Yet it was a weird weekend in the Mile High City – the Dodgers were shut out for 23 of 27 innings, with five- and four-run innings and nothing else in a win Friday and a loss Sunday. There will be times like these where the Dodgers’ offense is skittish, even streaky, and the immediate comparison won’t be the scoreboard but rather their own, eye-opening credentials. Best team on paper, easily.

It’s not an easy way to live, even if – theoretically – there’s still nobody in the NL West that can match up with them over the next 159 games.

Go crazy for Mets-Philly, Jays-Yankees

Narratives are whatever you want them to be, so why bother checking back in October to see how crucial this week’s Beasts of the Easts showdowns were? Let’s bang the drum right now.

Apologies to Atlanta, which has a championship ring to admire, and Tampa Bay, which remains MLB’s lone unbeaten team and can still rest comfortably on 100-win laurels from a year ago. No, the expectations are through the roof in Flushing and Philly and Toronto and the Bronx, so why not freak out a bit over the two biggest series this week?

Minus Jacob deGrom, and facing an emaciated, retooling team in Washington, the Mets nonetheless looked fantastic in taking three of four from the Nationals. They’ll stuff their roster – total payroll, nearing $300 million – into an Acela car and steam into Philadelphia, where the lone team in their division similarly unafraid of the luxury tax awaits.

The beauty of the Mets and Phillies is that both teams are undeniably flawed, with New York in need of some tightening up on defense and a healthy deGrom return. Philadelphia is relying on a handful of what-ifs in its rotation and bullpen, even if adding Kyle Schwarber and Nick Castellanos to the Bryce Harper-led core is daunting. Their first series of the year wraps up with a Max Scherzer-Aaron Nola duel on Wednesday afternoon.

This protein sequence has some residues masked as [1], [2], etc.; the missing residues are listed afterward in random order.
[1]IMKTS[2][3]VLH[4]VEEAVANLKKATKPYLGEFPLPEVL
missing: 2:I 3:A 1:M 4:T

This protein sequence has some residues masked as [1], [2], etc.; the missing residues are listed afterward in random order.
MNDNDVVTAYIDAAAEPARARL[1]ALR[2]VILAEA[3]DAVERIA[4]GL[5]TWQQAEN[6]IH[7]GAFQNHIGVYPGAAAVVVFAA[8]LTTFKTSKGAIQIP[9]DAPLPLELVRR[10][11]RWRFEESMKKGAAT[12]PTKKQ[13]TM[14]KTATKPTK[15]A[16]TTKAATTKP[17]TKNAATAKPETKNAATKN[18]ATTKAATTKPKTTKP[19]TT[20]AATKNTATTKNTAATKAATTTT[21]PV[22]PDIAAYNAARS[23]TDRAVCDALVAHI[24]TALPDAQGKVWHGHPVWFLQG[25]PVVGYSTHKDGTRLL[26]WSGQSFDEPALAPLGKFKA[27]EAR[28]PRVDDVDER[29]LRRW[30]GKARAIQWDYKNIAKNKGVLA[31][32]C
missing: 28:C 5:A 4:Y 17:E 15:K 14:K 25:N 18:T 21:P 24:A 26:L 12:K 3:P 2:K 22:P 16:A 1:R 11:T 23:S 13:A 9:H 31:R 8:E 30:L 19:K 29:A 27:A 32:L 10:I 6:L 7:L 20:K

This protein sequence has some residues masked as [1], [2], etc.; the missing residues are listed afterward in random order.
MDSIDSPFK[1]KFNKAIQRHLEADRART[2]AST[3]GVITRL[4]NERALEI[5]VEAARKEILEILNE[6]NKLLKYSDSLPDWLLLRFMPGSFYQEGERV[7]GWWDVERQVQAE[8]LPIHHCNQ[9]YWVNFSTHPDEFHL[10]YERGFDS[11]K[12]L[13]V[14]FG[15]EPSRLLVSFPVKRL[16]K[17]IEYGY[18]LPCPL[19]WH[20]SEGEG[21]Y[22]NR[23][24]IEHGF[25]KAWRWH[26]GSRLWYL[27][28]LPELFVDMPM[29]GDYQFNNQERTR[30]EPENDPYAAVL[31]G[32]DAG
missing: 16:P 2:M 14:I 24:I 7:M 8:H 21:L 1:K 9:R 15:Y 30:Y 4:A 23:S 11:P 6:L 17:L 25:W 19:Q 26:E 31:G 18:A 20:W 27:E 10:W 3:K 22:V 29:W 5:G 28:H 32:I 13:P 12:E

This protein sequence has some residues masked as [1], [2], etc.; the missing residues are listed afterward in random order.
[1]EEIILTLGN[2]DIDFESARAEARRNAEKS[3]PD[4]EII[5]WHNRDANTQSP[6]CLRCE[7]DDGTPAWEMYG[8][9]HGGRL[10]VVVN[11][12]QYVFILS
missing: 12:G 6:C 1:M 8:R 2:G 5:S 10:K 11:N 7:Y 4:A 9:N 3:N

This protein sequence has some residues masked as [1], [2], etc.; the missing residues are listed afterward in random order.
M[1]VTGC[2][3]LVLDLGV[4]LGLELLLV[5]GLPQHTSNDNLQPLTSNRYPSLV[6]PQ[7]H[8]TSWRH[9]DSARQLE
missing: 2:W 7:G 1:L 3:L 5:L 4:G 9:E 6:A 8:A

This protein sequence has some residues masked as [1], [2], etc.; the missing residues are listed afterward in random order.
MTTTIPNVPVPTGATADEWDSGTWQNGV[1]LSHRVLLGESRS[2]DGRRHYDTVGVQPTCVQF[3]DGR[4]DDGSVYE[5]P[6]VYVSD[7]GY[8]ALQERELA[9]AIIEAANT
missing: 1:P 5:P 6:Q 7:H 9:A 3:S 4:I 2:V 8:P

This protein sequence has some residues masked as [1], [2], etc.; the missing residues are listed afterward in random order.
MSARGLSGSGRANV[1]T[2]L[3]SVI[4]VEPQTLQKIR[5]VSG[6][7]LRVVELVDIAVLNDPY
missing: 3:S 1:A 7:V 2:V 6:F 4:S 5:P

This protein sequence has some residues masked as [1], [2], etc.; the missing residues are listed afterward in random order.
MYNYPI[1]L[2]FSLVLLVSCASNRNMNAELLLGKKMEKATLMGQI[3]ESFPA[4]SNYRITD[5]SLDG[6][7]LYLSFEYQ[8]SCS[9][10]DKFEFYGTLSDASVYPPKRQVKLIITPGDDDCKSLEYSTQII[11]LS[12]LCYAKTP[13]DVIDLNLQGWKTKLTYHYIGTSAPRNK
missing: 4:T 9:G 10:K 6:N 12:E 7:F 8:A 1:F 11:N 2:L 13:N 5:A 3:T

It’s just one game but close your eyes a minute and imagine a similar matchup with even greater stakes – say, in September.

Same deal in the Bronx, where the expectations are high yet the chances of finishing fourth are also way too real. That’s because the Blue Jays have massive aspirations of their own, which were hardly tempered during an offensive bacchanal against Texas to open the season at a bonkers Rogers Centre.

Now, it’s time for La Gente del Barrio to get down to business. The Jays fell just one game shy of the Yankees’ and Red Sox’s 92-win wild card total last year, but come better armed for the haul. And they’ll trot ‘em all out for this four-game set: Gargantuan second-year righty Alek Manoah, $36 million fifth starter Yusei Kikuchi, Jose Berrios drawing Gerrit Cole and finally, Kevin Gausman taking on Luis Severino in Thursday’s finale.